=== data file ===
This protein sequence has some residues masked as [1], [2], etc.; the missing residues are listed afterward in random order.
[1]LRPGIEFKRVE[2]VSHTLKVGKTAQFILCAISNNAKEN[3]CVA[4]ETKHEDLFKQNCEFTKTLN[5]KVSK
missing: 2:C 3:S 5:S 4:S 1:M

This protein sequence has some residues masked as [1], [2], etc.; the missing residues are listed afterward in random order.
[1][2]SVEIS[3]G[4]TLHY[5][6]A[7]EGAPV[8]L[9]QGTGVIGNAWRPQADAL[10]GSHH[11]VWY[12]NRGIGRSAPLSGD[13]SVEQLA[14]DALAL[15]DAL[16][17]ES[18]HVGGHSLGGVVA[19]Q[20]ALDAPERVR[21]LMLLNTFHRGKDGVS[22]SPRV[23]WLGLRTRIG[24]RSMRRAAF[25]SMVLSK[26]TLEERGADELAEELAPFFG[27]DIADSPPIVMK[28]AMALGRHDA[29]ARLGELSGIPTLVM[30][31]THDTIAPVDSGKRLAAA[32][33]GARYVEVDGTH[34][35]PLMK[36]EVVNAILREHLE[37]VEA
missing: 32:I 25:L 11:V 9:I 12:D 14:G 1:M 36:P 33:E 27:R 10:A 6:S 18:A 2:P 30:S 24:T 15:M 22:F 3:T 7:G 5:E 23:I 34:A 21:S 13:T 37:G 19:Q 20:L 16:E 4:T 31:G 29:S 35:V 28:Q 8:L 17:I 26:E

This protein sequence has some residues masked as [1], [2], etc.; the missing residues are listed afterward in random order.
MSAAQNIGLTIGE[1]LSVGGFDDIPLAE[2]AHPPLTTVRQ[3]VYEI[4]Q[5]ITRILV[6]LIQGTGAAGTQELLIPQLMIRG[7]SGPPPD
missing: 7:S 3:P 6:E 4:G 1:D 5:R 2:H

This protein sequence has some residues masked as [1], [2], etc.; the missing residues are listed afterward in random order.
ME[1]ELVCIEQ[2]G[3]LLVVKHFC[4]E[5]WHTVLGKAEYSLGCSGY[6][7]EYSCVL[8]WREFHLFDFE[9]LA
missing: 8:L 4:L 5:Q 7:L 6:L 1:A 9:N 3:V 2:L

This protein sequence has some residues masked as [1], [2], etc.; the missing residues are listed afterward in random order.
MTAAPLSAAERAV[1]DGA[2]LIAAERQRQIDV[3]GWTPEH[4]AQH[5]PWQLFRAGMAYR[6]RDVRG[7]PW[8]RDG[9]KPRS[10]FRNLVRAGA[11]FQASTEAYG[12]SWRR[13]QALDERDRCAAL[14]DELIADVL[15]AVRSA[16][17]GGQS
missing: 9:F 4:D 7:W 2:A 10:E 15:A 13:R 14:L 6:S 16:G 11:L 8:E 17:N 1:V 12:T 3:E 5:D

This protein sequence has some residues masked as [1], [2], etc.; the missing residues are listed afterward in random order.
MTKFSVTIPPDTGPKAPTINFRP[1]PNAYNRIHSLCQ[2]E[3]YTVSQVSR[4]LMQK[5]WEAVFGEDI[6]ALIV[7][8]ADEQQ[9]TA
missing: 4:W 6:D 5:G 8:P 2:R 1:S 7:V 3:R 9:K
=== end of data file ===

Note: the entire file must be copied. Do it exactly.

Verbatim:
This protein sequence has some residues masked as [1], [2], etc.; the missing residues are listed afterward in random order.
[1]LRPGIEFKRVE[2]VSHTLKVGKTAQFILCAISNNAKEN[3]CVA[4]ETKHEDLFKQNCEFTKTLN[5]KVSK
missing: 2:C 3:S 5:S 4:S 1:M

This protein sequence has some residues masked as [1], [2], etc.; the missing residues are listed afterward in random order.
[1][2]SVEIS[3]G[4]TLHY[5][6]A[7]EGAPV[8]L[9]QGTGVIGNAWRPQADAL[10]GSHH[11]VWY[12]NRGIGRSAPLSGD[13]SVEQLA[14]DALAL[15]DAL[16][17]ES[18]HVGGHSLGGVVA[19]Q[20]ALDAPERVR[21]LMLLNTFHRGKDGVS[22]SPRV[23]WLGLRTRIG[24]RSMRRAAF[25]SMVLSK[26]TLEERGADELAEELAPFFG[27]DIADSPPIVMK[28]AMALGRHDA[29]ARLGELSGIPTLVM[30][31]THDTIAPVDSGKRLAAA[32][33]GARYVEVDGTH[34][35]PLMK[36]EVVNAILREHLE[37]VEA
missing: 32:I 25:L 11:V 9:I 12:D 14:G 1:M 36:P 33:E 27:R 10:A 6:S 18:A 2:P 30:S 24:T 15:M 22:F 3:T 7:G 5:E 23:I 34:A 21:S 13:T 37:G 19:Q 20:L 16:E 4:T 31:G 29:S 35:V 28:Q 8:L 17:I 26:E

This protein sequence has some residues masked as [1], [2], etc.; the missing residues are listed afterward in random order.
MSAAQNIGLTIGE[1]LSVGGFDDIPLAE[2]AHPPLTTVRQ[3]VYEI[4]Q[5]ITRILV[6]LIQGTGAAGTQELLIPQLMIRG[7]SGPPPD
missing: 7:S 3:P 6:E 4:G 1:D 5:R 2:H

This protein sequence has some residues masked as [1], [2], etc.; the missing residues are listed afterward in random order.
ME[1]ELVCIEQ[2]G[3]LLVVKHFC[4]E[5]WHTVLGKAEYSLGCSGY[6][7]EYSCVL[8]WREFHLFDFE[9]LA
missing: 8:L 4:L 5:Q 7:L 6:L 1:A 9:N 3:V 2:L

This protein sequence has some residues masked as [1], [2], etc.; the missing residues are listed afterward in random order.
MTAAPLSAAERAV[1]DGA[2]LIAAERQRQIDV[3]GWTPEH[4]AQH[5]PWQLFRAGMAYR[6]RDVRG[7]PW[8]RDG[9]KPRS[10]FRNLVRAGA[11]FQASTEAYG[12]SWRR[13]QALDERDRCAAL[14]DELIADVL[15]AVRSA[16][17]GGQS
missing: 9:F 4:D 7:W 2:A 10:E 15:A 13:R 14:L 6:S 16:G 11:L 8:E 17:N 1:V 12:T 3:E 5:D

This protein sequence has some residues masked as [1], [2], etc.; the missing residues are listed afterward in random order.
MTKFSVTIPPDTGPKAPTINFRP[1]PNAYNRIHSLCQ[2]E[3]YTVSQVSR[4]LMQK[5]WEAVFGEDI[6]ALIV[7][8]ADEQQ[9]TA
missing: 4:W 6:D 5:G 8:P 2:R 1:S 7:V 3:R 9:K